They found it hard to believe, yet the idea tickled them. Night after night the old men debated it in their councils, but the high chief (though he was a brave man) was afraid of the matter, and reminded them daily of the chief who cast a spear against the voices and was killed, and the thought of that brought all to a stand again.
Though he could not yet bring about the destruction of the trees, Keola was well enough pleased, and began to look about him and take pleasure in his days; and, among other things, he was the kinder to his wife, so that the girl began to love him greatly. One day he came to the hut, and she lay on the ground lamenting.
"Why," said Keola, "what is wrong with you now?"
She declared it was nothing.
The same night she woke him. The lamp burned very low, but he saw by her face she was in sorrow.
"Keola," she said, "put your ear to my mouth that I may whisper, for no one must hear us. Two days before the boats begin to be got ready, go you to the sea-side of the isle and lie in a thicket. We shall choose that place before-hand, you and I; and hide food; and every night I shall come near by there singing. So when a night comes and you do not hear me, you shall know we are clean gone out of the island, and you may come forth again in safety."
The soul of Keola died within him.
"What is this?" he cried. "I cannot live among devils. I will not be left behind upon this isle. I am dying to leave it."
"You will never leave it alive, my poor Keola," said the girl; "for to tell you the truth, my people are eaters of men; but this they keep secret. And the reason they will kill you before we leave is because in our island ships come, and Donat-Kimaran comes and talks for the French, and there is a white trader there in a house with a verandah, and a catechist. Oh, that is a fine place indeed! The trader has barrels filled with flour, and a French warship once came in the lagoon and gave everybody wine and biscuit. Ah, my poor Keola, I wish I could take you there, for great is my love to you, and it is the finest place in the seas except Papeete."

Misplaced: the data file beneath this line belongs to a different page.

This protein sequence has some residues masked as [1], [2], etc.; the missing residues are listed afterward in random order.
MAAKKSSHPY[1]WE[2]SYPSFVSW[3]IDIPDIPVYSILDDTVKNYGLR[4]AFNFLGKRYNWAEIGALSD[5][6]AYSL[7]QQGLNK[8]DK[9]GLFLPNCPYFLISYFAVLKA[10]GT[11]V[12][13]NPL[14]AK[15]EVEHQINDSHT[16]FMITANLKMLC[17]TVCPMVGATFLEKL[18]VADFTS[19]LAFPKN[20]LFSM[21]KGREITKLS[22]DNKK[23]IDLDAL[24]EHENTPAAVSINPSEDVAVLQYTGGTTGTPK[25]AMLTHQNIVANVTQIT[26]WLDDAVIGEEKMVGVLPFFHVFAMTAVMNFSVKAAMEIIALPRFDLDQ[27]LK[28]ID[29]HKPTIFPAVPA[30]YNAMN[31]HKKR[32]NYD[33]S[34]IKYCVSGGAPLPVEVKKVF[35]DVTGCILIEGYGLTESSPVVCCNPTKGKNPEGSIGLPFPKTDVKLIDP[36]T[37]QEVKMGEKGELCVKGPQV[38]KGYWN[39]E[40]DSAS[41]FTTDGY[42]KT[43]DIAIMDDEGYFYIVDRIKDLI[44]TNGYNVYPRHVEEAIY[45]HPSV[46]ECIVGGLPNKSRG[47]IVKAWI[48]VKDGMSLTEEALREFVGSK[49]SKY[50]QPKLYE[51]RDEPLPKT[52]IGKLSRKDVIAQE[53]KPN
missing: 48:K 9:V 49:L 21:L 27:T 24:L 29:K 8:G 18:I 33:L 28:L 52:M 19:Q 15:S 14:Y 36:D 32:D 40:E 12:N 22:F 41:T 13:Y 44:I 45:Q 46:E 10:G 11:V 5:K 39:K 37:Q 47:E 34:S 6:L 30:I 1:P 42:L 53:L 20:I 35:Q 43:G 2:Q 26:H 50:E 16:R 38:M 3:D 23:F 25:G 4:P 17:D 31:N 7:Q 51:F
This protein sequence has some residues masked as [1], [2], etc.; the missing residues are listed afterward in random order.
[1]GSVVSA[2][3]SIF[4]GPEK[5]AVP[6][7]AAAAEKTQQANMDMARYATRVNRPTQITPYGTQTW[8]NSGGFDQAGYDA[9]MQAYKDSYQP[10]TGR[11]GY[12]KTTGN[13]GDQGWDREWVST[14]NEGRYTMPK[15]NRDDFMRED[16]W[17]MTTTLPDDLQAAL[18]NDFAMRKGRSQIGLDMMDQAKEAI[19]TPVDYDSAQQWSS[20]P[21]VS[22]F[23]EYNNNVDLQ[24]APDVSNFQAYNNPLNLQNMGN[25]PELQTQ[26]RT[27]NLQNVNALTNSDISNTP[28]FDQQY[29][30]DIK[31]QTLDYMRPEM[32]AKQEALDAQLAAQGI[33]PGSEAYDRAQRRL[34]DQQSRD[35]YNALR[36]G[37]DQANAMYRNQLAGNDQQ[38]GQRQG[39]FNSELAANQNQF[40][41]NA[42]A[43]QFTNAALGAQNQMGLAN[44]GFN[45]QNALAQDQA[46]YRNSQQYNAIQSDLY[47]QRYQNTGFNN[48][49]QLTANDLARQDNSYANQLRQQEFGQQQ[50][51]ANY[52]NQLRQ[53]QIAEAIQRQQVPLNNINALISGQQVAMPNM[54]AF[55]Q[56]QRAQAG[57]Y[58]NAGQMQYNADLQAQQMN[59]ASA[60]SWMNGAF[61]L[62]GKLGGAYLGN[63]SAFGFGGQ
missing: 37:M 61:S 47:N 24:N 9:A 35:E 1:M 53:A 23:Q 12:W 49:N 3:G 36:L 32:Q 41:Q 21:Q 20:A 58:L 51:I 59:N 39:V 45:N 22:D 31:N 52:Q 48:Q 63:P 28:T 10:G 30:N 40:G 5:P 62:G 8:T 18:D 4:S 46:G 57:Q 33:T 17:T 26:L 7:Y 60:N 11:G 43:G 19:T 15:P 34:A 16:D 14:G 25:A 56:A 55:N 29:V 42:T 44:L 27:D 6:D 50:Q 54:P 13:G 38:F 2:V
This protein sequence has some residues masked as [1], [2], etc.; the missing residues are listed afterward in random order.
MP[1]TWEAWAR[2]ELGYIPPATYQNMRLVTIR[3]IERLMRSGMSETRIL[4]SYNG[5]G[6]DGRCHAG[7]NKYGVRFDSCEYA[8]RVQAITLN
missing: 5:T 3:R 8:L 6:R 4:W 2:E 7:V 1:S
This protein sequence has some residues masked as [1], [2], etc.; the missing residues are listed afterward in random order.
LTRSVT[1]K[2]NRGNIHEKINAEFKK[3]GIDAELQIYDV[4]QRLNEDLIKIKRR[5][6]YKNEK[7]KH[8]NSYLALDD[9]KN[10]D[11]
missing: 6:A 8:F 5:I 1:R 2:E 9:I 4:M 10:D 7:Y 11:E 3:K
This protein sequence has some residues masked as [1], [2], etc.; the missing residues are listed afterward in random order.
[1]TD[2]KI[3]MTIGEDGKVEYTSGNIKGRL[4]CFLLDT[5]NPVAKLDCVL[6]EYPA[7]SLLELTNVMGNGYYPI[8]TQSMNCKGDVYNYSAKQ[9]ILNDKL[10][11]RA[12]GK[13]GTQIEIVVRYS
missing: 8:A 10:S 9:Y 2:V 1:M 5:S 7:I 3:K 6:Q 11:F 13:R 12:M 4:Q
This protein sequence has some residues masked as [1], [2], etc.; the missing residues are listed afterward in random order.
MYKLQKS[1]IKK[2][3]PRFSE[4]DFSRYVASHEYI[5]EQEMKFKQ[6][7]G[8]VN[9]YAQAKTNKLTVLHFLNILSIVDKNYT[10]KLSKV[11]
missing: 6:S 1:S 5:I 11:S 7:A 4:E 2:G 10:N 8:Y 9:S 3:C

So now Keola was the most terrified man in the four oceans. He had heard tell of eaters of men in the south islands, and the thing had always been a fear to him; and here it was knocking at his door. He had heard besides, by travellers, of their practices, and how when they are in a mind to eat a man, they cherish and fondle him like a mother with a favourite baby. And he saw this must be his own case; and that was why he had been housed, and fed, and wived, and liberated from all work; and why the old men and the chiefs discoursed with him like a person of weight. So he lay on his bed and railed upon his destiny; and the flesh curdled on his bones.
The next day the people of the tribe were very civil, as their way was. They were elegant speakers, and they made beautiful poetry, and jested at meals, so that a missionary must have died laughing. It was little enough Keola cared for their fine ways; all he saw was the white teeth shining in their mouths, and his gorge rose at the sight; and when they were done eating, he went and lay in the bush like a dead man.
The next day it was the same, and then his wife followed him.
"Keola," she said, "if you do not eat, I tell you plainly you will be killed and cooked to-morrow. Some of the old chiefs are murmuring already. They think you are fallen sick and must lose flesh."
With that Keola got to his feet, and anger burned in him.
"It is little I care one way or the other," said he. "I am between the devil and the deep sea. Since die I must, let me die the quickest way; and since I must be eaten at the best of it, let me rather be eaten by hobgoblins than by men. Farewell," said he, and he left her standing, and walked to the sea-side of that island.
It was all bare in the strong sun; there was no sign of man, only the beach was trodden, and all about him as he went, the voices talked and whispered, and the little fires sprang up and burned down.